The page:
U.S. Department of the Interior, National Park Service
Many professionals in the National Park Service made valuable contributions to the preparation of the original, 1977 issue of this publication. William G. Reeves, the late Carolyn Hamm, and Steven R. Ruttenbaum of the National Register and Thomas F. King of Interagency Archeological Services prepared drafts for certain sections of this publication, while Katherine H. Cole, Charles Herrington, and the late Wilford Cole provided helpful comments on the entire manuscript. Editorial assistance was provided by Sarah A. Fackelman. The National Trust for Historic Preservation, the U.S. Department of Housing and Urban Development, and many private consultants with considerable survey experience made a number of useful suggestions during the early stages of this project.
The 1977 issue was thoroughly revised and updated in 1985 by Patricia L. Parker. The National Alliance of Preservation Commissions, the National Conference of State Historic Preservation Officers, and staff of the Interagency Resources Division of the National Park Service provided helpful comments on the revised manuscript. Linda McClelland of the National Register provided editorial assistance in preparing the revised manuscript for publication.
We are grateful for the assistance of these people in the preparation of Guidelines for Local Surveys.
Over the last 80 years, Congress and the President have given the Department of the Interior major responsibilities in identifying, registering, and protecting the Nation's historic resources. With the National Historic Preservation Act of 1966, the Secretary of the Interior was called upon to expand and maintain a national register of historic places and to give maximum encouragement to State governments to develop statewide historic preservation programs of their own. The Act recognized that one of the prerequisites for an effective national preservation program was the identification of historic resources across the country through comprehensive statewide surveys. Through a grants-in-aid program established by the Act, limited funding was made available for survey work at both the State and local levels.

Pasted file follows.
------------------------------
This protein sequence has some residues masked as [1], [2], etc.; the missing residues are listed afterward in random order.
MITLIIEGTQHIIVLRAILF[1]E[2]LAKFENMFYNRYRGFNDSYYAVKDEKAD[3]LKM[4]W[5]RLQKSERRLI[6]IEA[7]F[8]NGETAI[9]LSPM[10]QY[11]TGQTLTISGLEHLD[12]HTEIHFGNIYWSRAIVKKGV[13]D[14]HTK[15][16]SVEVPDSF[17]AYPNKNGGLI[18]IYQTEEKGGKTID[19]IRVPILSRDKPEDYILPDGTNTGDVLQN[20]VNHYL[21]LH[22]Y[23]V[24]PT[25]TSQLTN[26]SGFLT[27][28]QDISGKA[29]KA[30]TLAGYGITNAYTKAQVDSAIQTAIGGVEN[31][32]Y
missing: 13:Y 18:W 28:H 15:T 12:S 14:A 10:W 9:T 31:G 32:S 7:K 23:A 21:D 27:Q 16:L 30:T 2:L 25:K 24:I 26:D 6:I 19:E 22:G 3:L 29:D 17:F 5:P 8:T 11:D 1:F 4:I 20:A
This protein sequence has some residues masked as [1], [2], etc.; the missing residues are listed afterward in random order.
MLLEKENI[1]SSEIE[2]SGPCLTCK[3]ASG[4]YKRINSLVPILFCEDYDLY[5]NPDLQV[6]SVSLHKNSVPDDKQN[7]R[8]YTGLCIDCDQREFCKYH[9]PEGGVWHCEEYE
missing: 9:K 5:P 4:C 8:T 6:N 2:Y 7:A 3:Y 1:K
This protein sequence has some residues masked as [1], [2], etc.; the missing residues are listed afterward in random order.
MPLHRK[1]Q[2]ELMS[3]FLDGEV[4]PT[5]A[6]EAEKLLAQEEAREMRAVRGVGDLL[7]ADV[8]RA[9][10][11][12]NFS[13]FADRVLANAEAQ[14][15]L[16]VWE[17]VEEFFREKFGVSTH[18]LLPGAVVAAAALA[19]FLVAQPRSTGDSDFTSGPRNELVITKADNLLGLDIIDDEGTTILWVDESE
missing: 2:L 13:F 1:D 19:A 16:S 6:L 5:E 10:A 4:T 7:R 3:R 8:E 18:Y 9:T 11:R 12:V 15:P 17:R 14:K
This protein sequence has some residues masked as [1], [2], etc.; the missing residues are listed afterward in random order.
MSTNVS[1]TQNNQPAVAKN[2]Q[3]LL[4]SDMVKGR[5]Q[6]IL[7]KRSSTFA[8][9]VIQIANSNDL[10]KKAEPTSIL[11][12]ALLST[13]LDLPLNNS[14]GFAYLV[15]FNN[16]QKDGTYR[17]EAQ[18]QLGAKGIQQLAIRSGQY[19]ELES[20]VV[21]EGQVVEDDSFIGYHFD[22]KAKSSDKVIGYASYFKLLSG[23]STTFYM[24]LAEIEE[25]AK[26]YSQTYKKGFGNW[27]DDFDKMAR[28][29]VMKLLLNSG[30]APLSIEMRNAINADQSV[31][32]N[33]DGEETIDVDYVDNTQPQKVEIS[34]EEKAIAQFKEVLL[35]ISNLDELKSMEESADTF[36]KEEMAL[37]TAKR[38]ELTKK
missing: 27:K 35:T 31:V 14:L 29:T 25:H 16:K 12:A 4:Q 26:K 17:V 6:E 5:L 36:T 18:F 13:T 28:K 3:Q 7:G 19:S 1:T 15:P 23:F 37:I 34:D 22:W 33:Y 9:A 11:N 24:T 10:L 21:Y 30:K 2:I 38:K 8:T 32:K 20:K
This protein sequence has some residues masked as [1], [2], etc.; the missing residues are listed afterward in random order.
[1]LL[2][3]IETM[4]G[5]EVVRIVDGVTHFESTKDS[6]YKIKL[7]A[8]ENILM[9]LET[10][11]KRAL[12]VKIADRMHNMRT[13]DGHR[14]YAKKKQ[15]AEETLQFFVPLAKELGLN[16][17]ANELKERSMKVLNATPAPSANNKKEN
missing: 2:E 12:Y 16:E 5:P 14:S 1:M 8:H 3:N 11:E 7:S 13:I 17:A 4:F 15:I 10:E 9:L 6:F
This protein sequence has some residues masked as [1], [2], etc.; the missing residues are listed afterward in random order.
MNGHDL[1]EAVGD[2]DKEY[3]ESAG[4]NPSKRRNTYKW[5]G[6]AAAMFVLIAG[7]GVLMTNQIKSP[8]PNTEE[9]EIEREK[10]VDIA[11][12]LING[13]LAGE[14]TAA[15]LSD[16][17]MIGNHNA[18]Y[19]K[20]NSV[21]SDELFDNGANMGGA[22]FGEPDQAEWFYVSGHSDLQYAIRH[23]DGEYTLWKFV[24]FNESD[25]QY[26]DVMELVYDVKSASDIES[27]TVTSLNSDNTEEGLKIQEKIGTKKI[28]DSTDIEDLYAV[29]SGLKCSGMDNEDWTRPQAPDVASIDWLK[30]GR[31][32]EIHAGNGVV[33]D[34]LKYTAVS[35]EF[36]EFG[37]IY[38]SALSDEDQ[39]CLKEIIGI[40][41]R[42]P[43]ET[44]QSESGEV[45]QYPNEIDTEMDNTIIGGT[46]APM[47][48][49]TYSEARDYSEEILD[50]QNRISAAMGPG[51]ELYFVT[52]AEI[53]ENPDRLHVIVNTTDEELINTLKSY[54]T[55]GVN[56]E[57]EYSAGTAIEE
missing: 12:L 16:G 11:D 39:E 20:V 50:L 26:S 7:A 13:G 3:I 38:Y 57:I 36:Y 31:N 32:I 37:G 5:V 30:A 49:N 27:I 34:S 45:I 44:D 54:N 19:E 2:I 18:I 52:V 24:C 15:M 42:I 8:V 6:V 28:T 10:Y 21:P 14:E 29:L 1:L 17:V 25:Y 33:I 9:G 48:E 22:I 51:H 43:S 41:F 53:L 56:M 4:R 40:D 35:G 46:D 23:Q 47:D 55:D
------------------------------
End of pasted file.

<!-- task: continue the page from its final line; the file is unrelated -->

During the 1970s, stimulated by implementation of the National Historic Preservation Act and growing interest in their own historic resources, local governments across the Nation developed and expanded their historic preservation the National Historic Preservation Act was amended in 1980, Congress recognized this growing interest by mandating increased assistance to local governments whose preservation programs are certified by the State Historic Preservation Officer and the Secretary of the Interior as meeting high professional standards.
Historic resource surveys and their resulting inventories form an important basis for planning decisions that affect the quality of our community life. In order to plan for the preservation and enhancement of the historic environment, it is necessary to determine what properties make up that environment. It is thus no surprise that the effectiveness of the National Register of Historic Places as a planning tool depends upon the quality and comprehensiveness of survey activity.
Basic standards and guidelines for historic preservation surveys have been published by the Department of the Interior as part of the Secretary of the Interior's Standards and Guidelines for Archeology and Historic Preservation. To provide further assistance to communities and local governments in the conduct of high quality surveys, the National Register has prepared Guidelines for Local Surveys: A Basis for Preservation Planning. This bulletin is intended to provide a wide range of information on identifying, registering, and protecting historic resources.
The original version of Guidelines for Local Surveys was published in 1977, and quickly became one of the National Park Service's most popular historic preservation publications. By 1984 the original version was out of print, and badly outdated as the result of changes in laws (notably the 1980 National Historic Preservation Act amendments), policies, regulations, the organization of the national historic preservation program, and the sophistication of many State and local preservation programs. Accordingly, the National Park Service undertook a comprehensive rewrite of the publication in 1985, to produce the present volume.
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